Annaka Kalton shared her mead Saturday night. I shared my mead Friday night.

Fish! ended up being stressful because I tried to do it in the middle of a work day. I rushed to get there, arrived late and left early.

Notes to Self for Next Year

  • Bring a sweater.
  • Arrange to share mead on the same night if more than one brewer is present.
  • Bring sampler shot glasses for the mead sharing.
  • Make sure to record all of the books from panels.
  • Fully commit to Fish! or don’t go to it.
  • Only bring food for Thursday night and Friday morning.
  • Bring cash in case someone wants to split a tab.
  • Don’t forget the extra coffee for the room.

Record It, Don’t Just Read It

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I often hear the advice to read my stories aloud. Taking that advice two steps further, I record the story and listen to the recording,  a technique I discovered accidentally when recording a speech to memorize it.

I turned to Google looking for tricks to help me with the daunting task of memorizing a speech twenty minutes in length. There I found a technique of recording the speech and breaking up the recording into chunks roughly a minute in length. The subsequent step was to commit the chunks to memory sequentially.

While recording the speech, I found myself stumbling in places where the sentence construction was not correct. I read the whole speech through once making corrections on the paper. The next recording included those corrections.

When listening to the speech to break it up, I noticed paragraphs that didn’t make sense. It struck me that I caught different types of errors in listening to the speech than I had when reading it for the recording.

After a nervous, but successful speech, I realized this technique contained potential to improve my writing as well.

Try recording and listening to your work to see how both acts illuminate different problems.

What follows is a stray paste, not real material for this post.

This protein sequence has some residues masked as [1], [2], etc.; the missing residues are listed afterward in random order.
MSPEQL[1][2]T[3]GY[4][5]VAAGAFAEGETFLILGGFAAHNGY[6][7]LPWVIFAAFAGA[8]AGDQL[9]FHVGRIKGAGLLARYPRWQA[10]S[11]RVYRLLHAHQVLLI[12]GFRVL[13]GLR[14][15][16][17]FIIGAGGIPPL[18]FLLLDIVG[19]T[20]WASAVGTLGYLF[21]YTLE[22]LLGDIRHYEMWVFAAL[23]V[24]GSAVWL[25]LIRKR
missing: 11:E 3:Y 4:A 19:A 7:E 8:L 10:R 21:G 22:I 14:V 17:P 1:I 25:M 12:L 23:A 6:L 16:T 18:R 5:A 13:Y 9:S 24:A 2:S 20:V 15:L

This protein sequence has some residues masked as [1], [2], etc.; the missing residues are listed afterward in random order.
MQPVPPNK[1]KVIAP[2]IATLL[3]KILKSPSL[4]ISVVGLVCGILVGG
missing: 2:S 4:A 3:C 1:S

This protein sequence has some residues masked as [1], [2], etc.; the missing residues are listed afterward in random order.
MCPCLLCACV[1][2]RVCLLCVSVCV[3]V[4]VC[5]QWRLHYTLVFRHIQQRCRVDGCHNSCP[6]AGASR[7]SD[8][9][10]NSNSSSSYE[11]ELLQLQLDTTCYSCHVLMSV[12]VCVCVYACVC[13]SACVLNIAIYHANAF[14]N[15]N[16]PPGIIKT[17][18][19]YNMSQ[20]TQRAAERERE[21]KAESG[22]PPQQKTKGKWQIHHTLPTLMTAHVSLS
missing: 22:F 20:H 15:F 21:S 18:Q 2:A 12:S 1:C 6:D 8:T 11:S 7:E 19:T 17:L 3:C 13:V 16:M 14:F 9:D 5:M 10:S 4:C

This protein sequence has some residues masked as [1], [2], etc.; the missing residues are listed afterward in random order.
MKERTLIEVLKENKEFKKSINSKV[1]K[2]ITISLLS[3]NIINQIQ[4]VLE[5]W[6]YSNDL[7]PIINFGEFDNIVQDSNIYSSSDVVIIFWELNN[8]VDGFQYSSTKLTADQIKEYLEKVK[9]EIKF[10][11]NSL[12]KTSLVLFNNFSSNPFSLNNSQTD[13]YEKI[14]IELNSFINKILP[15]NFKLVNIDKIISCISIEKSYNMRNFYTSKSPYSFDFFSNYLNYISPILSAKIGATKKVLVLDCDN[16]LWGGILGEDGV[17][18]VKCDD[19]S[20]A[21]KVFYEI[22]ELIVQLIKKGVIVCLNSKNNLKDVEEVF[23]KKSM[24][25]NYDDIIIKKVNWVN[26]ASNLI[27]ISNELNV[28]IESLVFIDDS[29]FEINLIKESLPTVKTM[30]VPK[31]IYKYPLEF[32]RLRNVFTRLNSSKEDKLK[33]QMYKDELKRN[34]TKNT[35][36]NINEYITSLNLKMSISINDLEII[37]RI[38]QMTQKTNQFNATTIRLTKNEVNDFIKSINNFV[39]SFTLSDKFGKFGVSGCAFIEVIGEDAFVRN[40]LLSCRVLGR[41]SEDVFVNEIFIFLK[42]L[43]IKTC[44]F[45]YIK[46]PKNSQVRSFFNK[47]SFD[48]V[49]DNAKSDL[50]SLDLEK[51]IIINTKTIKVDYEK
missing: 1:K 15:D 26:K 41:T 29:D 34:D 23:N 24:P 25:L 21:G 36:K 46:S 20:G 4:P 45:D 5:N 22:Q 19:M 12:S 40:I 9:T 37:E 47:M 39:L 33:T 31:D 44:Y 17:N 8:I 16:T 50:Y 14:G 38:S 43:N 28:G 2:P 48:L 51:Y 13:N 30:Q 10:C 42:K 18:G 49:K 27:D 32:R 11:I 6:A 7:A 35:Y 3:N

The first step is to select a recording method. I used two free pieces of software:  Audacity for Windows and GarageBand for Macs. I also tried a USB flash drive recorder but found the poor sound quality distracting.

Steps in the process:

  1. Read the story aloud completely through making corrections to the draft
  2. Record the corrected version
  3. Listen to the recording
  4. Make corrections to the draft
  5. Repeat if desired

Edits: At 4th Street Fantasy 2017, a couple of other authors said they couldn’t listen to a recording they created because they didn’t like the sound of their voice.

An episode of Writing Excuses also talked about using text to speech for novels because reading a full length novel can be cumbersome.

If you don’t like the sound of your voice, or your work is too long, listening to text to speech conversions could fulfill the same purpose as listening to self-recorded stories.

Record Memos Almost Anywhere

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Ideas for stories often come at inconvenient times. Writers risk losing precious ideas when they are in the middle of other tasks and don’t have the tools to record them.

Four ideas came to me one right after another on a long road trip. There weren’t any exits ramps. I couldn’t get off the interstate and record them.

In a moment of inspiration, I called my Google Voice number using my car’s hands-free dialing feature. I left myself a long voicemail on my Google Voice number. After the road trip, I reviewed a text to speech transcription and audio recording of the voicemail.

I still take notebooks when I am going to writing events and seminars, but I can relax in knowing that as long as I have cellular or Internet service, I can record ideas that come while preoccupied with other tasks.

Set Up a Google Voice Phone Number